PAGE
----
Eugene Turner

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For the American jurist and legislator, see Eugene S. Turner.
Eugene Turner
Eugene Turner SpreadEagle.jpg
Personal information
Country represented United States

November 26, 1920

Los Angeles, California

January 14, 2010(2010-01-14) (aged 89)

Yountville,(Napa) California
Former partner Donna Atwood (pairs)
Elizabeth Kennedy (ice dancing)
Skating club Los Angeles FSC

Eugene Turner (November 26, 1920 – January 14, 2010)[1] was an American champion figure skater who competed in single skating, pair skating and ice dancing. He also coached professionally for 60 years, skated in films and authored skating works. He was born and raised in Los Angeles, California where he graduated from John Marshall High School, and spent most of his life and career in Northern California.

Skating career[edit]

Turner won the men's singles title at the 1940 and 1941 United States Figure Skating Championships. Also in 1941, he became the first skater to medal in three disciplines at one U.S. Championship, adding the pairs title with Donna Atwood and the silver medal in ice dancing with Elizabeth Kennedy. Self-taught with the Los Angeles Figure Skating Club, he was the first skater from west of the Mississippi River to win a U.S. senior title.

Turner did not appear in the Winter Olympics or World Championships which were subject to worldwide cancellation from 1940 to 1946 due to World War II and post-war rebuilding. During the war, Turner served as a lieutenant in the U.S. Army Air Forces, piloting a single seat P-47 Thunderbolt from bases in France for over 60 missions against German forces. After the war, he became a coach and skated professionally.[2]

Turner partnered with Sonja Henie during her tour and in Iceland in 1942. He also performed as a skating double for Cary Grant in The Bishop's Wife in 1948, and for Patric Knowles in the Abbott & Costello comedy, Hit the Ice in 1943.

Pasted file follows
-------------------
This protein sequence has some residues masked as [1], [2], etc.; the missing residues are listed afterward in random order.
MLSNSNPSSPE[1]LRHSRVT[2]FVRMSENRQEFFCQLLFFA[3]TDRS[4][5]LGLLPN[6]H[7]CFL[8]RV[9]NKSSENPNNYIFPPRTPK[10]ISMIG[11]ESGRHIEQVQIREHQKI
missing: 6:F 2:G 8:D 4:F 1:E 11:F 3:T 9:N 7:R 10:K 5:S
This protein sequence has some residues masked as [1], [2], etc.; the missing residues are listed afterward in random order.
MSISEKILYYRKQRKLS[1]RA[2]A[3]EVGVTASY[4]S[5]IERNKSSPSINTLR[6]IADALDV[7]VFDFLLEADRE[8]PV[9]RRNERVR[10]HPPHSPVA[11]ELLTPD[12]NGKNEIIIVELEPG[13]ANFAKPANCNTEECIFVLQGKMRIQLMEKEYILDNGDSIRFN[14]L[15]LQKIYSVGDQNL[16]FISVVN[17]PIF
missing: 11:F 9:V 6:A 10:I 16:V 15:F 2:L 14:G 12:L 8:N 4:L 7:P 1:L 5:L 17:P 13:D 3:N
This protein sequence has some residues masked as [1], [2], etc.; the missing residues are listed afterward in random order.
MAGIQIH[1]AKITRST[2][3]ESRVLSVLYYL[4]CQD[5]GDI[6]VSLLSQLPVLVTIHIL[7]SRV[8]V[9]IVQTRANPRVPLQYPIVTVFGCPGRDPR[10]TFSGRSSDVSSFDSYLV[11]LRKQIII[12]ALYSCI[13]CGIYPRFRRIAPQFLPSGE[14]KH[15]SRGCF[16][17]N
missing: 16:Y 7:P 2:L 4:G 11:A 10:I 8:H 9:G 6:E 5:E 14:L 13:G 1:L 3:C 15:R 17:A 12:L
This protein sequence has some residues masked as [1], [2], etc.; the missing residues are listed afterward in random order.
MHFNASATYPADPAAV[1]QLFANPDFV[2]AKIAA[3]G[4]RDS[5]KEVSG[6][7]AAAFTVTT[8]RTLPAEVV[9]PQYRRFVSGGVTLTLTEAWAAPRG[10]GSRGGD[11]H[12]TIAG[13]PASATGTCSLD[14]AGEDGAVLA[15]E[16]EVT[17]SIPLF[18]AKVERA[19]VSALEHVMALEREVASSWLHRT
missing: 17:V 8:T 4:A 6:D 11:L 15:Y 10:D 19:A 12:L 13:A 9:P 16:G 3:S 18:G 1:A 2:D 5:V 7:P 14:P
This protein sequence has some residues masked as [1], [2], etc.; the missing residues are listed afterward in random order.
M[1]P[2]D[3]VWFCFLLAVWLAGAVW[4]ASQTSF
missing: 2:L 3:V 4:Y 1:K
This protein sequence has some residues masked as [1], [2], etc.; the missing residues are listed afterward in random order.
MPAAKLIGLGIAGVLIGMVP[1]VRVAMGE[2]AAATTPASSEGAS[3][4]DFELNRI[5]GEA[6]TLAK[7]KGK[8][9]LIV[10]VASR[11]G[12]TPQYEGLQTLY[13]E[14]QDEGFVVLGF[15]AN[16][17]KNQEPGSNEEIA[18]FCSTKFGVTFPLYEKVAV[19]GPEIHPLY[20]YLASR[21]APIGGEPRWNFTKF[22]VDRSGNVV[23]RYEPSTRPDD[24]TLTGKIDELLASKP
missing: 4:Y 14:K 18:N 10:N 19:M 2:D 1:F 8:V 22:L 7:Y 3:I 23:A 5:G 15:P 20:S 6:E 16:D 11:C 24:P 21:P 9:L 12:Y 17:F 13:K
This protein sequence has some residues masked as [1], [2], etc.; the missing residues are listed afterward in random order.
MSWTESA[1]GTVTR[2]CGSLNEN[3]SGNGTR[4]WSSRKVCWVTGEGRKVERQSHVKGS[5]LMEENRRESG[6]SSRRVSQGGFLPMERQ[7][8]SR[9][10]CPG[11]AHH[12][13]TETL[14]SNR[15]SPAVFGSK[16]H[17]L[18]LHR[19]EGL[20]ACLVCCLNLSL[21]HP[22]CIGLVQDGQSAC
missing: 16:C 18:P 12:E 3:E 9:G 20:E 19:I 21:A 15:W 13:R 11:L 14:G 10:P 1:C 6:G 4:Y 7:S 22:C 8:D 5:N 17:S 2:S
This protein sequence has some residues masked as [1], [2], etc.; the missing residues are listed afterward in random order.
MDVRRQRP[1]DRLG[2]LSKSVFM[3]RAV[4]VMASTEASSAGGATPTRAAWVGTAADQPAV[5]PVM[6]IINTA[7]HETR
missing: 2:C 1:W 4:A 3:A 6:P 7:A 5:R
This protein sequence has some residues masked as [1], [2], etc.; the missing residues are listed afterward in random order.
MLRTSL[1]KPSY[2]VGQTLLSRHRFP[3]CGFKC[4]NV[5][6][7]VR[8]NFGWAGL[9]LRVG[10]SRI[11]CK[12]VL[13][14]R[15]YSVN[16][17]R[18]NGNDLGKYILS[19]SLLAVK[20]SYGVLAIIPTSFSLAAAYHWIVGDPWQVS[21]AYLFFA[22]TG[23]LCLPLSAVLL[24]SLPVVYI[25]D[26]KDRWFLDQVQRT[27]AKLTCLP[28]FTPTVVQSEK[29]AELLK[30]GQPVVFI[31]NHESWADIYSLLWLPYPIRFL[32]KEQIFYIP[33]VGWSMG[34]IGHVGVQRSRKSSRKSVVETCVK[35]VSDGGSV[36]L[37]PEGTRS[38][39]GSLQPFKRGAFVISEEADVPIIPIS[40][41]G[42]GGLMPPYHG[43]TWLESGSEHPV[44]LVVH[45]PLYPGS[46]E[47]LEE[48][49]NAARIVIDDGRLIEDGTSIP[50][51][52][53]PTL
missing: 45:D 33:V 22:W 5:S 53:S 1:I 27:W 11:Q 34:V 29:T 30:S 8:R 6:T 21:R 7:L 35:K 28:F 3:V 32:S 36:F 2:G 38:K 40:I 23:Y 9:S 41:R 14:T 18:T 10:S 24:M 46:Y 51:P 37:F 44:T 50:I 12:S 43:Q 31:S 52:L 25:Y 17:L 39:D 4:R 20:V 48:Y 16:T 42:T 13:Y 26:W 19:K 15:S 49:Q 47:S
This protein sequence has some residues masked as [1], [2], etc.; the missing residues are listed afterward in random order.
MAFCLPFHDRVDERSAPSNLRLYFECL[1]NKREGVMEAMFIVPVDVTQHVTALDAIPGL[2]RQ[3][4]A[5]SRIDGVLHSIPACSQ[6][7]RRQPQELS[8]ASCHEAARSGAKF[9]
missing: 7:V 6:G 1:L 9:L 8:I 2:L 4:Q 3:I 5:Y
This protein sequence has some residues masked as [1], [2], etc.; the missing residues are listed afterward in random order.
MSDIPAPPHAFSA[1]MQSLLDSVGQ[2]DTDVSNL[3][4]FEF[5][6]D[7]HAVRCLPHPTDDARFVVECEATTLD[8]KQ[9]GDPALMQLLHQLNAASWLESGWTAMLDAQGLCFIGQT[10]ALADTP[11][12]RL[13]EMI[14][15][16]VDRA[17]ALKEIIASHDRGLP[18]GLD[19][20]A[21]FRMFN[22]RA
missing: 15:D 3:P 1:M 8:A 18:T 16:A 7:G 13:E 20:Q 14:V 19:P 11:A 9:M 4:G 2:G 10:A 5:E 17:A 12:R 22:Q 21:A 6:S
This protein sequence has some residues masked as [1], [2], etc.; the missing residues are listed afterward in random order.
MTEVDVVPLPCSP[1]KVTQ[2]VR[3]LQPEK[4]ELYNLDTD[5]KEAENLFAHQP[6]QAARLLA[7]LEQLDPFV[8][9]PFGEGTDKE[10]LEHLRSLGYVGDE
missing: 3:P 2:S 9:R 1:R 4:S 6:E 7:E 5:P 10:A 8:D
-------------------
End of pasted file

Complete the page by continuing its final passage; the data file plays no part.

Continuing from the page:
As a coach, he taught or set programs for Allen Schramm, Dudley Richards, Karol Kennedy, Peter Kennedy, Catherine Machado, Richard Dwyer, Tim Brown, Andree Anderson , Lorin O'Neil Caccamise, and Tenley Albright.[1][2] He authored one book, "The Skaters," and Skating magazine carried his columns in the 1980s.[2][3]

Eugene Turner was inducted into the United States Figure Skating Hall of Fame in 1983 and the Professional Skaters Association Coaches Hall of Fame in 2012.[4]


(men's singles)

Event 1939 1940 1941
North American Championships 2nd
U.S. Championships 3rd 1st 1st

(pairs with Donna Atwood)

Event 1941
North American Championships 2nd
U.S. Championships 1st

(ice dance with Elizabeth Kennedy)

Event 1941
U.S. Championships 2nd


  1. ^ a b "U.S. Hall of Fame Member Eugene Turner Passes Away", U.S. Figure Skating (website)[1]
  2. ^ a b c "History of the Los Angeles Figure Skating Club", by Virginia Vale, club newsletter, 1982 (from LAFSC website)
  3. ^ Ellyn Kestnbaum (2003). Culture on ice: figure skating & cultural meaning, Middleton, CT: Wesleyan University Press ISBN 0-8195-6642-X [2]
  4. ^ Hall of Fame inductees Archived September 5, 2007, at the Wayback Machine.

External links[edit]